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Diagnosis: Stenosis

Diagnosis: Stenosis

July 2, 2021
By Next Level Physical Therapy

Lumbar Spinal Stenosis. Big words for an unbelievably common problem. Stenosis means “narrowing.”  Lumbar spinal stenosis is a condition affecting the lower back where the spinal canal or one or more of the vertebral foramina becomes narrowed.  There are several causes of spinal stenosis.  Each can result in pain, weakness, and numbness in the lower extremities. 

What exactly is this condition?

The lumbar area is the lower back, specifically made up of five vertebrae (bones). These bones create a canal that surrounds and protects the spinal cord.  Nerves from spinal cord exit this canal through small openings in the vertebrae called foramina. These nerves control the sensations and movement in the buttocks, hips, legs, feet and toes.  In the case of spinal stenosis, the spinal canal or the vertebral foramina narrows, putting pressure on the spinal cord and the nerves. 

What causes lumbar spinal stenosis?

According to the Mayo Clinic, some people are born with a small spinal canal, but most spinal stenosis occurs when something happens to reduce the amount of space the spinal cord or the nerves have available. It is most commonly diagnosed in people over the age of 50. Some causes are:

  • Overgrowth of bone – wear and tear on the bones of the spinal column can sometimes cause osteoarthritis to develop and bone spurs to grow into the spinal canal. This is the leading cause of lumbar spinal stenosis.
  • Herniated disks – the disks between the vertebrae wear out with age and compress. As this happens, some of the material inside the disk runs out and into the spinal column putting pressure on the spine.
  • Thickened ligaments – the ligaments that hold the bones together may thicken over time and begin to bulge into the spinal canal.
  • Tumors – benign or cancerous abnormal growths occur within and along the spinal canal and membranes, putting pressure on the spinal cord and nerves.
  • Injuries – injuries from accidents or even swelling of tissue after back surgery can put pressure on the spinal cord and nerves.

What are the symptoms?

Symptoms of lumbar spinal stenosis are typically pain or cramping in the legs and buttocks, especially after walking or standing. Often sufferers have numbness or weakness of the lower extremities. The pain is usually relieved by sitting down or even bending over. The symptoms may mimic other disease states such as sciatica, diabetic neuropathy, or peripheral vascular disease. The symptoms often worsen over time and can even lead to problems with bowel and bladder control. It is very important if you have persistent pain, numbness, or weakness in your back, legs, or arms to visit your doctor to find out the cause and seek treatment.

How is lumbar spinal stenosis diagnosed?

Your physical therapist will diagnose the disease by first discussing the symptoms and medical history, including how long the symptoms have been present and when they are better or worse. Next is the physical exam including an assessment of your range of motion and strength.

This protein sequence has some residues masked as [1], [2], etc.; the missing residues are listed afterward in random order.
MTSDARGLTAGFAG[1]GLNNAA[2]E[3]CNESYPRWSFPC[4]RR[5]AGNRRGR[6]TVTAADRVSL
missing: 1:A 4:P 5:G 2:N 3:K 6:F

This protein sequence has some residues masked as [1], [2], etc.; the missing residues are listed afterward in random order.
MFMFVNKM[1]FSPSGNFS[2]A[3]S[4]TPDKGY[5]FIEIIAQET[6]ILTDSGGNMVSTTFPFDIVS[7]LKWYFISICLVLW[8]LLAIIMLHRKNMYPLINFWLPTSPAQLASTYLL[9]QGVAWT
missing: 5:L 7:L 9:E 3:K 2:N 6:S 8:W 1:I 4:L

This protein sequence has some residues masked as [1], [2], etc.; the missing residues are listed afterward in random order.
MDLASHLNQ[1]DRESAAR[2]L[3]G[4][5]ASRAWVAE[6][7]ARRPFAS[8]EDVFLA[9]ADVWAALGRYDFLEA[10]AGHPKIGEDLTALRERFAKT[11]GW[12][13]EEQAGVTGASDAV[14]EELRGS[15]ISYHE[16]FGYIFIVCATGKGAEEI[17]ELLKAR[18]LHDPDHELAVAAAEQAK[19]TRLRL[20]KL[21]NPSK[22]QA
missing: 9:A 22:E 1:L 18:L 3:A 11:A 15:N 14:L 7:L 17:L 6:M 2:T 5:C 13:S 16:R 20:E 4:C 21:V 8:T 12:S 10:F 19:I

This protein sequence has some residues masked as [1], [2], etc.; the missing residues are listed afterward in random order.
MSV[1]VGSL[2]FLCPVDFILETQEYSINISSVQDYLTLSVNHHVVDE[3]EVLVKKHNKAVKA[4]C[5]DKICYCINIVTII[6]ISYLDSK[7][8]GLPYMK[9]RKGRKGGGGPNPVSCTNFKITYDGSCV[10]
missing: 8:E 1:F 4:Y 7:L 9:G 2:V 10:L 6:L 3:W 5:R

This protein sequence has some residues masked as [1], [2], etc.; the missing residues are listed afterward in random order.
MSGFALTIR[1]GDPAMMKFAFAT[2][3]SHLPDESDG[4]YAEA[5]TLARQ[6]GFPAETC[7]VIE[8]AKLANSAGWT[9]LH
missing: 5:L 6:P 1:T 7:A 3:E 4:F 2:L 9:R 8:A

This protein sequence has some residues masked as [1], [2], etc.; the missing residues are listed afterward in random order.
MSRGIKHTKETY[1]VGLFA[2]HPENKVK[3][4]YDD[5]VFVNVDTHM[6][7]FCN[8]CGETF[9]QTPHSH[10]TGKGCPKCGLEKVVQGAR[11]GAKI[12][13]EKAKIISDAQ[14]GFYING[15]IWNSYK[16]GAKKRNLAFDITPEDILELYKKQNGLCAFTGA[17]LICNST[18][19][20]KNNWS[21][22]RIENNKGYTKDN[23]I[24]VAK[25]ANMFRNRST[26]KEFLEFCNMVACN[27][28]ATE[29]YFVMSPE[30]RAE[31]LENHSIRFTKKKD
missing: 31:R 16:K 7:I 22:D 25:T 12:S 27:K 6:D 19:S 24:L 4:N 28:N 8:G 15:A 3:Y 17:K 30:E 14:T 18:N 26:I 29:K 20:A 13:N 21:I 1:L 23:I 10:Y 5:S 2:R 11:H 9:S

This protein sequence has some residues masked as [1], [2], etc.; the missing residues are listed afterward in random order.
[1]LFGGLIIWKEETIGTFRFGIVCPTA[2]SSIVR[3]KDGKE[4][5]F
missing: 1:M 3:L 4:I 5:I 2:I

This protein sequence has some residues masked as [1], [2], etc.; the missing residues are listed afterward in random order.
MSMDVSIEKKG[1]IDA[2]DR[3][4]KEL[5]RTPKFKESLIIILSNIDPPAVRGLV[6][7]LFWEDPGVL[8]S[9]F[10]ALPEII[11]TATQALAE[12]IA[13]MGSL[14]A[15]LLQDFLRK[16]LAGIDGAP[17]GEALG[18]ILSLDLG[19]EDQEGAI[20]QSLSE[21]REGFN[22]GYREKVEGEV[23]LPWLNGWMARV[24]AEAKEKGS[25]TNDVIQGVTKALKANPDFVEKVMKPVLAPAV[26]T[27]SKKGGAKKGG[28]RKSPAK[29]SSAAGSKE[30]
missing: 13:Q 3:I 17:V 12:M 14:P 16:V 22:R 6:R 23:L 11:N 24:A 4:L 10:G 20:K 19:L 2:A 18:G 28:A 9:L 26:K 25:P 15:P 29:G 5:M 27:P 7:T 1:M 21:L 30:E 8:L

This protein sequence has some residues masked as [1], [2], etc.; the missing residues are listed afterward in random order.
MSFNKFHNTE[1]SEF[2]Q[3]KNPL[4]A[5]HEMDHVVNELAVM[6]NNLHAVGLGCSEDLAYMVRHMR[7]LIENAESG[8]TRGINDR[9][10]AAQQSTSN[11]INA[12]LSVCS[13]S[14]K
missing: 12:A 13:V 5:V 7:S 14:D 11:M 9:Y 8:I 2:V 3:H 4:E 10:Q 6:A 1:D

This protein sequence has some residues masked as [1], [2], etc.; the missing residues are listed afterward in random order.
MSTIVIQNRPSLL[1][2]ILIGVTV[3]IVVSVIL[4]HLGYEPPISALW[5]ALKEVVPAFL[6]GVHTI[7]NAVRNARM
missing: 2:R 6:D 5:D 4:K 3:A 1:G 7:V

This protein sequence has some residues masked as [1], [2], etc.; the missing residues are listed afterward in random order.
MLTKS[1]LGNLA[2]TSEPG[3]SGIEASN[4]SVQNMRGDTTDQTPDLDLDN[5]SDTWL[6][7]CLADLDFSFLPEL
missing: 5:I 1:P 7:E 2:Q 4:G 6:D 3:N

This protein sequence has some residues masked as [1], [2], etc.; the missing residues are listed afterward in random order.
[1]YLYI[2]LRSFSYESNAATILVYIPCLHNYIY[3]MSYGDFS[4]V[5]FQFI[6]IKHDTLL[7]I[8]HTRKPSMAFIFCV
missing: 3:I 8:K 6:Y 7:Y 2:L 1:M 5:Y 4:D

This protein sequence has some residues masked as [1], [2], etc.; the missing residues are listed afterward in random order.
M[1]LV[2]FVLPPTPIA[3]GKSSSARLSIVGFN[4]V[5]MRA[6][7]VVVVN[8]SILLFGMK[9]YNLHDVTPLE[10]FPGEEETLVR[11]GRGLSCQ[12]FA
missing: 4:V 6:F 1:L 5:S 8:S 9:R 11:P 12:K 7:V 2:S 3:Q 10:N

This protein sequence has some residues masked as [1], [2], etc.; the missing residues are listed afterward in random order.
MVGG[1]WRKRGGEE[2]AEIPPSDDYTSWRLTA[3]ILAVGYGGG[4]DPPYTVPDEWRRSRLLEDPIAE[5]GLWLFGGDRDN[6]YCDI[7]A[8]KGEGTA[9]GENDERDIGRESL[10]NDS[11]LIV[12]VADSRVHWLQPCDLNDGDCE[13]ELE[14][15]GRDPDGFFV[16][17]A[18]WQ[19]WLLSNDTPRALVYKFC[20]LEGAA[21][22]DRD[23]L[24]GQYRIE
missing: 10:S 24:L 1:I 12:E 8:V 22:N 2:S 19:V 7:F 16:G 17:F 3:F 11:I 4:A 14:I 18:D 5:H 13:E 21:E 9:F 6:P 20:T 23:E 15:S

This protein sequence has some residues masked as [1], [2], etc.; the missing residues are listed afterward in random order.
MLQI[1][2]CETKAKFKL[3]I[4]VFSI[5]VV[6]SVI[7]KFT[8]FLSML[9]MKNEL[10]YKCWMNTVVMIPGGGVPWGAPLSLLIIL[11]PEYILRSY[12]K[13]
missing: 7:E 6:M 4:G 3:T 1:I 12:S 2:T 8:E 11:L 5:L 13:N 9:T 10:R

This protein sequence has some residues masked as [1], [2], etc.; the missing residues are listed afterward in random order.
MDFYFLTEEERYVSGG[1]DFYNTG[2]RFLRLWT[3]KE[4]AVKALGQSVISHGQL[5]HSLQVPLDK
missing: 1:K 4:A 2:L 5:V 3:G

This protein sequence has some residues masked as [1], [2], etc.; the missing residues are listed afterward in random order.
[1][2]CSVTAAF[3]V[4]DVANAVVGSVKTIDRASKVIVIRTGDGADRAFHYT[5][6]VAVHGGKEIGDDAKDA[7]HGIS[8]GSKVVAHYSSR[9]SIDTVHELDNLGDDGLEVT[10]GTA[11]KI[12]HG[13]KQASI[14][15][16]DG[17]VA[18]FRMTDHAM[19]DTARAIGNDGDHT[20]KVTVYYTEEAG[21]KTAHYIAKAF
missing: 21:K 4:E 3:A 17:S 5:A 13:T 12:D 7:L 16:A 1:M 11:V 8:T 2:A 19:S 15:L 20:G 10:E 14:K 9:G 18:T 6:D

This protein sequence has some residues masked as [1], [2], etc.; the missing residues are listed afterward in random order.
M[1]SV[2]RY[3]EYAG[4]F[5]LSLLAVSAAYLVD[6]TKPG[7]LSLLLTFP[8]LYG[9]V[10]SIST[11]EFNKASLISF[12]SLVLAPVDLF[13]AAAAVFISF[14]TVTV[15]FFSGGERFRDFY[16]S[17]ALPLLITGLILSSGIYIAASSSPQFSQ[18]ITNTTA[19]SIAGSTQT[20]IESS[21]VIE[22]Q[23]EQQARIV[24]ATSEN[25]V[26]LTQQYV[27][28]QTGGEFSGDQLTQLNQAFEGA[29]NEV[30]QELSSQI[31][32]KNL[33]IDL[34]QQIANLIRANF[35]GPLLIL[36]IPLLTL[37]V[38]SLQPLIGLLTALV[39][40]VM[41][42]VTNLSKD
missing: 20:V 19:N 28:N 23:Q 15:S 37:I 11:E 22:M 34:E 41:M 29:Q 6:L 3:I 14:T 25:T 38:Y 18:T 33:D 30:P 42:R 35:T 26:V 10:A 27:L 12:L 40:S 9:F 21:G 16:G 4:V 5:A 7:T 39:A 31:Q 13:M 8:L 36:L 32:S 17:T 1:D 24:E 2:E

Are there treatments for lumbar spinal stenosis?

In most cases, patients with lower back pain and sciatica due to spinal stenosis can recover without medications, injections, or surgery. This is where a thorough evaluation from a physical therapist (PT) trained in hands-on manual therapy is crucial.  A PT will be able to determine specifically which muscles and joints in your spine need to be worked specifically with the skilled use of his/her hands.

Another thing we see is that it’s common for people who have spinal stenosis to limit their activities which leads to weakness and often more pain. Physical therapy can help to strengthen muscles and improve endurance, develop and maintain flexibility of the spine and it can help improve balance that may have been lost while suffering with pain and discomfort. The use of cold laser therapy and lumbar traction can greatly reduce symptoms and improve function. 

In most cases, patients need not worsen to the point where they would need surgery. Although some less invasive procedures have been developed in recent years, there are always risks with any surgery so your doctor will discuss the options and weigh the risks and benefits with you to allow you to make an informed decision.

Can it be prevented or treated at home?

Unfortunately, because it is a degenerative disease, lumbar spinal stenosis cannot be prevented. It is often just a normal part of the aging process, but exercising and physical therapy can often minimize the symptoms and limit the progression of the disease. Outlook for recovery depends on the severity and duration of symptoms when it is first diagnosed as well as response to conservative treatments.

Home treatments include applying hot or cold packs, performing prescribed exercises, maintaining a healthy weight, and using a cane or walker when necessary to reduce the stress applied to the low back or to provide relief from pain.

Not convinced your pain is due to stenosis? 

Check out our other low back pain articles:
Battle of the Disc Bulge
Sacroiliac Joint

We also welcome you to check out our "Freedom from Low Back Pain and Sciatica Workshop", Saturday, July 17th from 10:00 am - 11:30 am. Register online or call our office to reserve your spot!

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